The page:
From Wikipedia, the free encyclopedia
Jump to: navigation, search
See Tugh for the Turkic horse-tail standard.

Coordinates: 39°35′06″N 46°57′55″E / 39.58500°N 46.96528°E / 39.58500; 46.96528

Tuğ / Togh
Tuğ / Togh is located in Republic of Artsakh
Tuğ / Togh
Tuğ / Togh
Coordinates: 39°35′06″N 46°57′55″E / 39.58500°N 46.96528°E / 39.58500; 46.96528
Country De jure Azerbaijan
De facto Nagorno-Karabakh
Hadrut Province
Population (2005)
 • Total 679[1]
Time zone GMT +4 (UTC+4)

Tuğ (Armenian: Տող Togh and Tog) is a village in the Khojavend Rayon of Azerbaijan and Hadrut Province of the Nagorno-Karabakh Republic.[2]


Togh and the neighbouring fortress of Ktishberd, are first mentioned in the 9th century, as the capital of the Principality of Dizak.[2] Here in 854, Esayi Abu-Muse, the Prince of Dizak, defeated an 200,000 strong Arabian army under the command of Bugha al-Kabir.

In 1737, Prince Melik Yehan built a palace here. The principality would go on to survive until the last prince, Esayi Melik-Avanian, was killed by Ibrahim Khalil Khan in 1781, after a long-lasting resistance in the fortress of Ktishberd. Togh was a part of the Karabakh Khanate until 1822 when it was annexed by Russia and became part of the Elisabethpol Governorate.

In 1903 a hospital was built and three years later a village school was opened which today functions as a middle school.[2] A new school was built in 1978, which was renovated for the first time in 2008 by the Armenia Fund[3] There is also a house of culture, a movie theater and a library.[2]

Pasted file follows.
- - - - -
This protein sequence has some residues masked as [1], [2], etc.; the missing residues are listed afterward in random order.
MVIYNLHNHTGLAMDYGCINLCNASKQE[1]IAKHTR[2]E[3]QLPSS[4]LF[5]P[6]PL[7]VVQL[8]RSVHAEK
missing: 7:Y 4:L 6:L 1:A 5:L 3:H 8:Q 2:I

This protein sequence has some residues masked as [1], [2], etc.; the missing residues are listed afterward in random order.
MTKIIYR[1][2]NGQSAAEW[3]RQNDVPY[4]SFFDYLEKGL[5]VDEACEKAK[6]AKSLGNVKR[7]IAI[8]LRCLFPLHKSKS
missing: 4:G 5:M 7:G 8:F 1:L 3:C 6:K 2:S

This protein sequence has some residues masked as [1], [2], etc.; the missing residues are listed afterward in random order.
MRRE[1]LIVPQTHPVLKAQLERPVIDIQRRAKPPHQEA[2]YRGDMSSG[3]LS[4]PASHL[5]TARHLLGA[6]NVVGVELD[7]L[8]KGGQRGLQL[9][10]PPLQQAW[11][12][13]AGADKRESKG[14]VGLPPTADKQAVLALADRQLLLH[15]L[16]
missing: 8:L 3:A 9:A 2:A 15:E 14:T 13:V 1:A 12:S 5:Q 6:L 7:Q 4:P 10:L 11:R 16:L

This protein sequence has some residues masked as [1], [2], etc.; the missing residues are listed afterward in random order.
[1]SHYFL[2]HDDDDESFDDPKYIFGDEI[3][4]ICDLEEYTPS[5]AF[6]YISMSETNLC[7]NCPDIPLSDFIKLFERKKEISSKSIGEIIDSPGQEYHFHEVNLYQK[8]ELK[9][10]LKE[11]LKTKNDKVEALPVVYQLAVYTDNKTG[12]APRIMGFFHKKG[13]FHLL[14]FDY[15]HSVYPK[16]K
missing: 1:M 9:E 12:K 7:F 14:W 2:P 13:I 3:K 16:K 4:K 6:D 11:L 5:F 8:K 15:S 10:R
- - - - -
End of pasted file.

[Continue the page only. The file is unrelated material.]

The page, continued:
In addition to nearby Gtichavank Monastery[2] there are nearby ruins of some churches including Stepanos Nakhavkayi Church of the 13th century.[2] The village church is named Saint Hovhannes and was built in 1736.[2] A few of the Yezanyan Meliks are buried in the yard of Saint Hovhannes Church.[2]

In March 1988, Armenian armed militia detachments were formed to defend the village from Soviet and Azeri attacks during the Nagorno-Karabakh War, and lives were lost.[2] Togh was captured by Azeri forces but was recaptured by the Armenian Army on October 30, 1991.[4] As a result of the war Azeri villages were forced to flee and many settled in Beylagan Rayon

The region is now known for its wine production.[5]


In 1921, there was 1589 Armenians living here. In 1974, there were 1,228 Armenian inhabitants in the village,[2] and in 1987 there were 1421 Armenian inhabitants.[2] Two years later, 920 Azeris and 700 Armenians were recorded. In 2005, the population was 679 Armenians.[1]

Notable Natives[edit]


  1. ^ a b Results of 2005 census of the Nagorno-Karabakh Republic.
  2. ^ a b c d e f g h i j k (in Armenian) T. Kh. Hakobyan, St. T. Melik-Bakhshyan, H. Kh. Barseghyan «Երևան» (Yerevan). Dictionary of Toponymy of Armenia and Adjacent Territories. vol. v. Yerevan, Armenia: Yerevan State University Press, 2001, pp. 117.
  3. ^ Reconstruction of Togh Village School Completed
  4. ^ NKR President: Togh Liberation Was Historically Important
  5. ^ https://hetq.am/eng/news/54717/made-in-artsakh-kataro-wine-breaks-into-armenian-and-russian-markets.html
  6. ^ Azerbaijani Soviet Encyclopedy. V. I.